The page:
CLOSINGS AND DELAYS:

CHESS Christian School, Dayton Business Technology High School, Jefferson Township Local Schools, Springboro Community Schools,

breaking news

breaking news

breaking news

‘What’s the point of the ordinance?’: Attorney plans to challenge rule after Middletown Pride event arrest

Published: Wednesday, July 24, 2019 @ 12:00 AM


            Middletown’s John M. Williams, 42, was arrested and charged with generating unreasonable noise after he allegedly held a megaphone before a Pride event in Middletown. SUBMITTED
Middletown’s John M. Williams, 42, was arrested and charged with generating unreasonable noise after he allegedly held a megaphone before a Pride event in Middletown. SUBMITTED

The attorney representing a Middletown man who was arrested and charged after he allegedly generated unreasonable noise during the city’s Pride event last month said he will challenge the city’s ordinance.

Attorney Thomas Condit and his client, John M. Williams, 42, of Middletown, appeared Tuesday morning before Middletown Municipal Court Judge James Sherron, and the final pre-trial hearing was set for Aug. 6 with a possible jury trial scheduled for Aug. 22.

MORE: Man says Middletown police were ‘wrong’ to arrest him at Pride event

Content Continues Below

After appearing in court, Condit told the Journal-News that “based on facts,” Williams didn’t violate the city’s ordinance. It says, in part: “No person shall generate or permit to be generated unreasonable noise or loud sounds which is likely to cause inconvenience or annoyance to persons or ordinary sensibilities, by means of a radio, phonograph, television, tape or disc player, loudspeaker or any sound-amplifying device, or by means of any horn, drum, piano or other musical or percussion instrument.”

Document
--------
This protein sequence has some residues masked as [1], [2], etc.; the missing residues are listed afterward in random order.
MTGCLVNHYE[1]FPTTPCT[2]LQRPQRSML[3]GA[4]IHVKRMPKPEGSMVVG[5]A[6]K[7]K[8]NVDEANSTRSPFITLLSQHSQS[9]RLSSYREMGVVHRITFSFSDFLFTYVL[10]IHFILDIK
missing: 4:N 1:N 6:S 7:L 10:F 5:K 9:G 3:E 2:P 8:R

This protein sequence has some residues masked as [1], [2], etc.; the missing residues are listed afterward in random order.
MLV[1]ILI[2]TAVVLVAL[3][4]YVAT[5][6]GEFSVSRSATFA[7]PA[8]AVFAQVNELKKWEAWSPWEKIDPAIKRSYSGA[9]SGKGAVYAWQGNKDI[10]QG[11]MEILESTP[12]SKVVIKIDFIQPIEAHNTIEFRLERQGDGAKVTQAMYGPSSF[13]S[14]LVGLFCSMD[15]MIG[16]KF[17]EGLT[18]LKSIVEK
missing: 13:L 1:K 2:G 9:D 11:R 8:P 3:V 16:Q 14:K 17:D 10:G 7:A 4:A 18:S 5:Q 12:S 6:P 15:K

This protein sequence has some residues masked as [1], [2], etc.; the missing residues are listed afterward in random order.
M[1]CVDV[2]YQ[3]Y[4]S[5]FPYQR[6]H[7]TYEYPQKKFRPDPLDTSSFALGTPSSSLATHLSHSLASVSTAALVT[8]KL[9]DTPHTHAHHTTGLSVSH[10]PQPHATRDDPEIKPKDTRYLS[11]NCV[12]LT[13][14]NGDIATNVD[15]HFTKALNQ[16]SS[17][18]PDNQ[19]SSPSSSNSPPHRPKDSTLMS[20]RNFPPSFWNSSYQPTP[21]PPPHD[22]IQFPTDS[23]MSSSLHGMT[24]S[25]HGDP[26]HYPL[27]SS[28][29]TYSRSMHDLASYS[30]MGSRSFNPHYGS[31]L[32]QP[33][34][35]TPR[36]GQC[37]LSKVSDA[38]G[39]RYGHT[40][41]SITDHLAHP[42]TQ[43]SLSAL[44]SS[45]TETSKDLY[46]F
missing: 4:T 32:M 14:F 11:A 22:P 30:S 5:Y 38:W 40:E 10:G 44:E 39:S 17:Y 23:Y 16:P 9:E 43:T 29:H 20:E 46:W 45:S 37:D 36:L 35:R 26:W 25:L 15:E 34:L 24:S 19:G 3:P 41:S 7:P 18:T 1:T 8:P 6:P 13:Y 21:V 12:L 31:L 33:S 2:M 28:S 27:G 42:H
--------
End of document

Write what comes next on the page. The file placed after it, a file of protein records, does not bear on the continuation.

Williams was arrested June 21 before the second annual Pride rally in downtown Middletown. He was charged with a loud noise violation, a fourth-degree misdemeanor charge, after Sgt. Cris Kelly said he could hear Williams more than 100 feet away.

Condit said Williams was holding the amplified megaphone and wasn’t speaking. He said the ordinance is “vague” and it doesn’t give citizens “fair notice what a crime is.”

He also questioned what it means to be “heard” more than 100 feet away. He said surrounding noise could impact the distance a voice carries so how could someone know if they’re breaking the law.

“What’s the point of the ordinance?” Condit asked. “It’s all free speech stuff. You start eliminating free speech.”

This is the second time Williams has been confronted by police about his behavior at city events. In July 2014, Williams was warned against using a device to preach during a Broad Street Bash, a downtown concert series. In June 2015, the U.S. District Court of Southern District of Ohio ruled the City of Middletown had “unconstitutionally banned” Williams from “engaging in religious speech.”

The city was told to pay Williams $1 and his attorney fees.